Continually saying, “I’m sorry” (offered to others or ourselves) when it’s not deeply felt can accumulate tremendous internal guilt and grief.

In just a minute, I’ll give you Ann Patchett‘s comments about the self-forgiveness of writers; but, I must build up to it

Ms Patchett is a novelist and independent bookstore owner.

Her latest work, This Is the Story of a Happy Marriageis a memoir that gives keys into the world of Ann’s writer’s mind.

I found out about the book from Maria Popova’s article, The Workhorse and the Butterfly: Ann Patchett on Writing and Why Self-Forgiveness Is the Most Important Ingredient of Great Art.

I’ll share a few excerpts from Maria’s article (quotes from Ann) that I feel lead up to a writer forgiving themselves:

“…what I love about both novels and dogs is that they are so beautifully oblivious to economic concerns. We serve them, and in return they thrive.”

Some very interesting comments about the roles of fiction and nonfiction follow, until:

“We should be able to tap into the constant narrative flow our minds provide, the roaring river of words filling up our heads, and direct it out into a neat stream of organized thought so that other people can read it….But it’s right about there, right about when we sit down to write that story, that things fall apart.”

“This book I have not yet written one word of is a thing of indescribable beauty, unpredictable in its patterns, piercing in its color, so wild and loyal in its nature that my love for this book, and my faith in it as I track its lazy flight, is the single perfect joy in my life.”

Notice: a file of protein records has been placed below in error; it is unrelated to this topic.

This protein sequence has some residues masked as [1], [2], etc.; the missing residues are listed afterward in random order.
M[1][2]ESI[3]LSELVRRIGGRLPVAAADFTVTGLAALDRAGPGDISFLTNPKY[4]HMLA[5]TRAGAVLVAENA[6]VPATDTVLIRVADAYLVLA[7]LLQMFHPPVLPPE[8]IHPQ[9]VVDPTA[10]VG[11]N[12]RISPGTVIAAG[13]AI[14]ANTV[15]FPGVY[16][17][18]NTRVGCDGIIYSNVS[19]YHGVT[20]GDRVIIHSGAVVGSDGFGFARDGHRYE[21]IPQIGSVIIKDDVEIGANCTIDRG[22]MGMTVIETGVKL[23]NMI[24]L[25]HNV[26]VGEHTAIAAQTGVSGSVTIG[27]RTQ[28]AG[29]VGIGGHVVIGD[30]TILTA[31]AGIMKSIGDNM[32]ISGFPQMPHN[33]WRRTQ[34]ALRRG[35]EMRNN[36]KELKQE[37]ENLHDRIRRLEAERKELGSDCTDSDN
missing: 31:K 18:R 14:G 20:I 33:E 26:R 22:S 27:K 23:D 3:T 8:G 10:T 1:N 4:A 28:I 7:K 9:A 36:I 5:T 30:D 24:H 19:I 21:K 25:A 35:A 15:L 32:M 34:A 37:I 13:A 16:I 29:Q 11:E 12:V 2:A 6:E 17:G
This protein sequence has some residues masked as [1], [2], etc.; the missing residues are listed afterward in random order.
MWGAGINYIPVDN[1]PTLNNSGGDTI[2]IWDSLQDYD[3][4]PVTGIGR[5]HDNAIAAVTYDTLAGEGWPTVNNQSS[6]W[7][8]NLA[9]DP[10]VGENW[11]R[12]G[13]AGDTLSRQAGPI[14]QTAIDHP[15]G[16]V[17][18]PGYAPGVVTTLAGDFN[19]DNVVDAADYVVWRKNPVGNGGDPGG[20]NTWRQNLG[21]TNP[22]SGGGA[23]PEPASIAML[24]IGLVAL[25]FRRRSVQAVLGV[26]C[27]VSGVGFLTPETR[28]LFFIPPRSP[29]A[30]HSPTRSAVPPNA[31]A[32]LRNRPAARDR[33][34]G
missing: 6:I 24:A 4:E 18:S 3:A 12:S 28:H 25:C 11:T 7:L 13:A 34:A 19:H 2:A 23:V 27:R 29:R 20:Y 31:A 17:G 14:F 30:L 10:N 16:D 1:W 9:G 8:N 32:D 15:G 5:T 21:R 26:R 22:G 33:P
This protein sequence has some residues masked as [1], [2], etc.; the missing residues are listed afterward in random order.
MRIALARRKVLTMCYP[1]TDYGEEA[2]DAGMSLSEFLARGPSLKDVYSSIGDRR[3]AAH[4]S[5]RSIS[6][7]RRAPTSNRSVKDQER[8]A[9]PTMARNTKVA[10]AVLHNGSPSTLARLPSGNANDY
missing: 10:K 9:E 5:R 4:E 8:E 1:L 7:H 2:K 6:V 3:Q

“When I can’t think of another stall, when putting it off has actually become more painful than doing it, I reach up and pluck the butterfly from the air. I take it from the region of my head and I press it down against my desk, and there, with my own hand, I kill it.”

“Only a few of us are going to be willing to break our own hearts by trading in the living beauty of imagination for the stark disappointment of words.”

“I never learned how to take the beautiful thing in my imagination and put it on paper without feeling I killed it along the way. I did, however, learn how to weather the death, and I learned how to forgive myself for it.”

Now

All those quotes from Ann are my way of teasing you into reading Maria’s article, which might lead you to reading Ann’s book

And, before I share the ultimate quote about self-forgiveness for writers, I want you to consider that, even if you’re not a writer, your life is your own Work of Art—we are constantly writing the book of our own life

So

The following quote is for Everyone:

“Forgiveness. The ability to forgive oneself. Stop here for a few breaths and think about this because it is the key to making art, and very possibly the key to finding any semblance of happiness in life.

[…]

“I believe, more than anything, that this grief of constantly having to face down our own inadequacies is what keeps people from being writers. Forgiveness, therefore, is key. I can’t write the book I want to write, but I can and will write the book I am capable of writing. Again and again throughout the course of my life I will forgive myself.”

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Read Some Strange Fantasies